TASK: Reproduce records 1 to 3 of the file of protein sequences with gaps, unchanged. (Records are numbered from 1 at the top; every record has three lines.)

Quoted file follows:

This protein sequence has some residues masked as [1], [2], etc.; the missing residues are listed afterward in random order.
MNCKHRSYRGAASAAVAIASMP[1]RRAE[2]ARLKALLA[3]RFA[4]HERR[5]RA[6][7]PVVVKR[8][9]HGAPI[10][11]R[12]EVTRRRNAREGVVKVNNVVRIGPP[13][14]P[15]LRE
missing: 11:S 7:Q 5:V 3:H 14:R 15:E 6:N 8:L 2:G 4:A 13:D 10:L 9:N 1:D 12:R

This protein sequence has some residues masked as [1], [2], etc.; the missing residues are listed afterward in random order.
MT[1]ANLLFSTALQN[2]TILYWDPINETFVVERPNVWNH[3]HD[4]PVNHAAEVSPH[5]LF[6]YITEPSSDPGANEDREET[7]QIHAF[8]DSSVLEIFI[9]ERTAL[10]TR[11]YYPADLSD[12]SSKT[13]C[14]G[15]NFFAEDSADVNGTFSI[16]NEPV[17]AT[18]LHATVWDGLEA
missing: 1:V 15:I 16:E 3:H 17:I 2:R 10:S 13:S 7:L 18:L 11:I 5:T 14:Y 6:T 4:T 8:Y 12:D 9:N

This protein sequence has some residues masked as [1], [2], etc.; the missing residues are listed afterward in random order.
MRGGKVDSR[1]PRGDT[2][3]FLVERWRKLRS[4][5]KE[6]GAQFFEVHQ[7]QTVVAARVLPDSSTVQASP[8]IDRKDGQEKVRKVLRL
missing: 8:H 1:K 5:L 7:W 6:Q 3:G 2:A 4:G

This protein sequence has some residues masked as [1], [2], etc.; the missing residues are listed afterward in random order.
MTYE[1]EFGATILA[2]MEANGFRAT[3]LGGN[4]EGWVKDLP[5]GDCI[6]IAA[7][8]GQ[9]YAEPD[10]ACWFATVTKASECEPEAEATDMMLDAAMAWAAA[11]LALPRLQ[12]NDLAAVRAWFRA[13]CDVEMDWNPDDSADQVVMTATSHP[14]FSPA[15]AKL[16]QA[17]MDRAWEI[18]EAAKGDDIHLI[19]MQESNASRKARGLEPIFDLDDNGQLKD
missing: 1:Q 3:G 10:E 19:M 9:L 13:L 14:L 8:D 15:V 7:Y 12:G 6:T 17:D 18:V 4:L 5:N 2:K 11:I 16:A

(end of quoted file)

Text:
This protein sequence has some residues masked as [1], [2], etc.; the missing residues are listed afterward in random order.
MNCKHRSYRGAASAAVAIASMP[1]RRAE[2]ARLKALLA[3]RFA[4]HERR[5]RA[6][7]PVVVKR[8][9]HGAPI[10][11]R[12]EVTRRRNAREGVVKVNNVVRIGPP[13][14]P[15]LRE
missing: 11:S 7:Q 5:V 3:H 14:R 15:E 6:N 8:L 2:G 4:A 13:D 10:L 9:N 1:D 12:R

This protein sequence has some residues masked as [1], [2], etc.; the missing residues are listed afterward in random order.
MT[1]ANLLFSTALQN[2]TILYWDPINETFVVERPNVWNH[3]HD[4]PVNHAAEVSPH[5]LF[6]YITEPSSDPGANEDREET[7]QIHAF[8]DSSVLEIFI[9]ERTAL[10]TR[11]YYPADLSD[12]SSKT[13]C[14]G[15]NFFAEDSADVNGTFSI[16]NEPV[17]AT[18]LHATVWDGLEA
missing: 1:V 15:I 16:E 3:H 17:I 2:R 10:S 13:S 7:L 18:L 11:I 5:T 14:Y 6:T 4:T 8:Y 12:D 9:N

This protein sequence has some residues masked as [1], [2], etc.; the missing residues are listed afterward in random order.
MRGGKVDSR[1]PRGDT[2][3]FLVERWRKLRS[4][5]KE[6]GAQFFEVHQ[7]QTVVAARVLPDSSTVQASP[8]IDRKDGQEKVRKVLRL
missing: 8:H 1:K 5:L 7:W 6:Q 3:G 2:A 4:G